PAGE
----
BOSTON—Pitching has dominated the Cape Cod League for decades, so it wasn't exactly big news that power arms were the big story of the league's all-star game Wednesday night at Fenway Park.
The dozens of scouts and 10,470 fans on hand were treated to stellar pitching from both sides in the West's 5-0 win against the East. Nine West pitchers worked an inning apiece in a combined six-hit shutout. The West rolled out one flame-thrower after another, starting with Cotuit righthander Austin Wood (St. Petersburg, Fla., JC) and finishing with Bourne righty Tony Zych (Louisville). Wood worked in the 93-96 mph range in his scoreless inning, but Zych out-did him, sitting at 95-97 and mixing in a nasty hard slider.
"The kid at the end was throwing 97 miles an hour, and the guys were coming back to the dugout—that's tough to catch up with, when you're throwing 97," said East manager Scott Pickler (Yarmouth-Dennis). "These guys have seen 92, 93 all year long, but when you get a 97, that's pretty tough. And those guys know how many scouts are behind them, and they're going out there and the sliders they had to hit . . . it's tough on hitters. All-star games are tough on hitters.
"When you ask these guys to go out there and perform in this atmosphere, they know they only have to get three outs, they know there's nothing else on the line, they can cut it loose."
Of course, that "cut-it-loose" mentality can have a silver lining for hitters. Wareham's Zach Wilson (Arizona State), who was named the West's MVP after keying a three-run seventh inning with an RBI double off the Green Monster and a run scored, said the all-star game was "a little" tougher on hitters because they only get to see pitchers once.
"But going in here," he said, "we know all the pitchers are just going to try to blow it by us and throw fastballs, so we usually just sit on fastballs the whole time."
Still, premium fastballs are tough to hit, especially for college players using wood bats. The West did all of its scoring in the fifth, sixth and seventh innings, and the East's pitching staff shut out the West bats in the other six innings. Orleans righthander Marcus Stroman (Duke) showed the most electric stuff of the East pitchers, sitting at 94-96 mph and mixing in a vicious 81-82 mph slider in a scoreless second inning. Brewster righty Andrew Gagnon (Long Beach State), Harwich righty Braden Kapteyn (Kentucky), Orleans righty Kyle Simon (Arizona), and Brewster righty Colton Murray (Kansas) all topped out at 93 or better, with varying degrees of command and secondary stuff.
But the West pitchers stole the show. Zych's Bourne teammate, righty R.J. Alvarez (Florida Atlantic), provided impressive setup work in the eighth, working around a walk and an error by getting two strikeouts and a flyout. He pumped 95 mph fastballs and got one of his strikeouts on an 82 mph changeup. West manager Harvey Shapiro, who also manages the Bourne Braves, said Alvarez and Zych have shown that kind of electric stuff all summer. Zych has been a known commodity since his high school days; Alvarez is one of the Cape League's breakout prospects, though he did flash plenty of arm strength this spring at FAU.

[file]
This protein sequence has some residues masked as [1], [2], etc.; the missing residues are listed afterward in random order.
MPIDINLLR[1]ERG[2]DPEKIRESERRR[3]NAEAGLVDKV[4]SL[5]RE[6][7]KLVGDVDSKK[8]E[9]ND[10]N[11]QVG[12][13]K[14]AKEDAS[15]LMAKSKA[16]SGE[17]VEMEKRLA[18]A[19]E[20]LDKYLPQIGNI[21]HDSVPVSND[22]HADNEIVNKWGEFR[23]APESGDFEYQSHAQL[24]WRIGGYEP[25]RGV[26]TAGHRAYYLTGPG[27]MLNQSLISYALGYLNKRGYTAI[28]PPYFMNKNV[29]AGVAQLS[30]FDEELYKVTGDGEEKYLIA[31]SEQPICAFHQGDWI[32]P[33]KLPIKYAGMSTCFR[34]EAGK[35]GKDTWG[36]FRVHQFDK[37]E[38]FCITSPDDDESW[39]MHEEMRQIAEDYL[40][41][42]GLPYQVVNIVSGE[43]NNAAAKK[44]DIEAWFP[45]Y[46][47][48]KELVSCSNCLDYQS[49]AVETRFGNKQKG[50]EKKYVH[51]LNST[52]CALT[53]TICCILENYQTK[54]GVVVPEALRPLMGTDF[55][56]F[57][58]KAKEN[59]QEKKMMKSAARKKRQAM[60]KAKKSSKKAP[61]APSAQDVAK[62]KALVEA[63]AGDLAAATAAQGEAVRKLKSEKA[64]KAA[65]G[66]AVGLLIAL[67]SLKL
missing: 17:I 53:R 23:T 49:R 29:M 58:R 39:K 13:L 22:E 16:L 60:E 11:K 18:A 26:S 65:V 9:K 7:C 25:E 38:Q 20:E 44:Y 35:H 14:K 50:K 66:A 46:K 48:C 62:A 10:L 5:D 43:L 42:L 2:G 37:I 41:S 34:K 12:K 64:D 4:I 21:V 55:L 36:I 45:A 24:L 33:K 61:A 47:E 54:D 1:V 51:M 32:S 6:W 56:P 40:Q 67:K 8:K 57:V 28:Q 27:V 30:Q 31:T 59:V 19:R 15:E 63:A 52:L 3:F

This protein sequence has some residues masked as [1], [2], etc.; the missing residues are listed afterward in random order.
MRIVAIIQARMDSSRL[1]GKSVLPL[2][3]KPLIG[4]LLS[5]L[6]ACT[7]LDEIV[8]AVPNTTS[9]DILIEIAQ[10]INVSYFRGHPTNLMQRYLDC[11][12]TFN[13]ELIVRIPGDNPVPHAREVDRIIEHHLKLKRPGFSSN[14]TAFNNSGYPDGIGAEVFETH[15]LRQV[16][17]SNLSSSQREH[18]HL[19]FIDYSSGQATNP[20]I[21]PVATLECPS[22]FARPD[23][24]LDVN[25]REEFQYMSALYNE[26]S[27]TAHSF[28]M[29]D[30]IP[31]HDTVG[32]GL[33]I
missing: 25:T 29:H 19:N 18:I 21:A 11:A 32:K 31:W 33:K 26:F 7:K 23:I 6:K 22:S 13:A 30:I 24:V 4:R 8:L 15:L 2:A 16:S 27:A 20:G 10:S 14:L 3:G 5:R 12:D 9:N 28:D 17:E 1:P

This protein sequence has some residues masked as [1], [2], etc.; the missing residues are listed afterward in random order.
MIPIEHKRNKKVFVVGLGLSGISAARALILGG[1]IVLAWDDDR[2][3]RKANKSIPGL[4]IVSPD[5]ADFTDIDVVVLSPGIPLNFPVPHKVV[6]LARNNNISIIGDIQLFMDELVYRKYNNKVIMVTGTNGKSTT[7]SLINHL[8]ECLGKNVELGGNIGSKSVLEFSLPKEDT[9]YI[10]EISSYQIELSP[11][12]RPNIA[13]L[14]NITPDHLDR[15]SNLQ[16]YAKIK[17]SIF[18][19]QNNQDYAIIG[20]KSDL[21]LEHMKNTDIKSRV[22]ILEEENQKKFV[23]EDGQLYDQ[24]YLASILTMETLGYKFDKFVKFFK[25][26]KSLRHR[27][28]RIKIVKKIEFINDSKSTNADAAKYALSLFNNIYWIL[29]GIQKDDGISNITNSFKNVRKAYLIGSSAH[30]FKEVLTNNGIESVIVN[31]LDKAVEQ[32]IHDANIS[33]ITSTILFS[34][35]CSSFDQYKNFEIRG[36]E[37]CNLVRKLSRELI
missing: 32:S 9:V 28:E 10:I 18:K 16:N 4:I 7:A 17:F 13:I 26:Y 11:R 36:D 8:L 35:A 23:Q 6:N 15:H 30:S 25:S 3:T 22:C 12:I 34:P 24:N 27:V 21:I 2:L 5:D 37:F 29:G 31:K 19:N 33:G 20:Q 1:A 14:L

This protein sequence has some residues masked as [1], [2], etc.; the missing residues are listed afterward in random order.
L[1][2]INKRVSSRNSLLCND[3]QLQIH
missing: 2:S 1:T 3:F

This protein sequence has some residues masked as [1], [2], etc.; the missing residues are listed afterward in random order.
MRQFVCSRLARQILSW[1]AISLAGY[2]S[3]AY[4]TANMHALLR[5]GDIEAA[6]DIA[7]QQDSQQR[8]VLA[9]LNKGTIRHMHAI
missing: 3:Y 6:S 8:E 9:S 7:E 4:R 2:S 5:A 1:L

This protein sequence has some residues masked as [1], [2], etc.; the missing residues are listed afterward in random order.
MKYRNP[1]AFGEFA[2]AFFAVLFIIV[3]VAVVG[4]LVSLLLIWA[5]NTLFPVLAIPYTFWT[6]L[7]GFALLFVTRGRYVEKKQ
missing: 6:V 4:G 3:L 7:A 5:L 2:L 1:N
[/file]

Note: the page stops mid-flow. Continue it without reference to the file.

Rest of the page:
Zych generated the most buzz, but Wareham lefthander Jed Bradley (Georgia Tech) might have turned in the best outing of the night. He needed just 11 pitches to work a 1-2-3 fifth, inducing two groundouts sandwiched around a strikeout. Bradley worked at 91-93 and added a hard slider at 80-83.
"I didn't really feel very good down in the bullpen," Bradley said. "I didn't really have a great feel for any of my pitches. But I just went out there and did what I needed to do: throw strikes and get guys out. It was definitely an adrenaline rush. It was my first time in a big league stadium, and Fenway of all places was a great place to do it.
"We were down there in the bullpen at the start of the game saying, 'We've got to strike out 14 guys,' and all this other stuff. It's all good fun. You get pretty pumped up to get in the game, and you know you've got one inning to give it all you've got."
The West pitching staff managed just half of that 14-strikeout goal, but it's safe to say the mission was accomplished.
The Cape League can say the same. In the all-star game's return to Fenway last year, cold, rainy weather put a damper on the festivities and cut the game to 4 1/2 innings. Mother Nature was much more cooperative on Wednesday, and the assembled fans and scouts were treated to one of the premier showcases of amateur baseball talent on the scouting calendar. And the players were treated to a taste of the big leagues.
"Last year and this year are special for these kids," Pickler said. "It's an amazing thing for these kids to play at Fenway. They know the history, and it's just so exciting. If you'd have been in the dugout with these guys and seen the excitement before the game, the nervousness a little bit. This is the best of the best, you don't see them get nervous, and they were a little bit nervous going into this. I think after the first inning, that wears off, it really does, and it becomes just a ballgame. But the excitement and the buildup of playing in this park was pretty special for everybody here today. And I also think the crowd really got into it, the crowd was a big plus for the Cape League, with what happened here with 10,000-plus people."
"They'll always remember this," Shapiro said of the players. "No matter what happens in their baseball careers, they've played at Fenway . . . It doesn't get any better than that."
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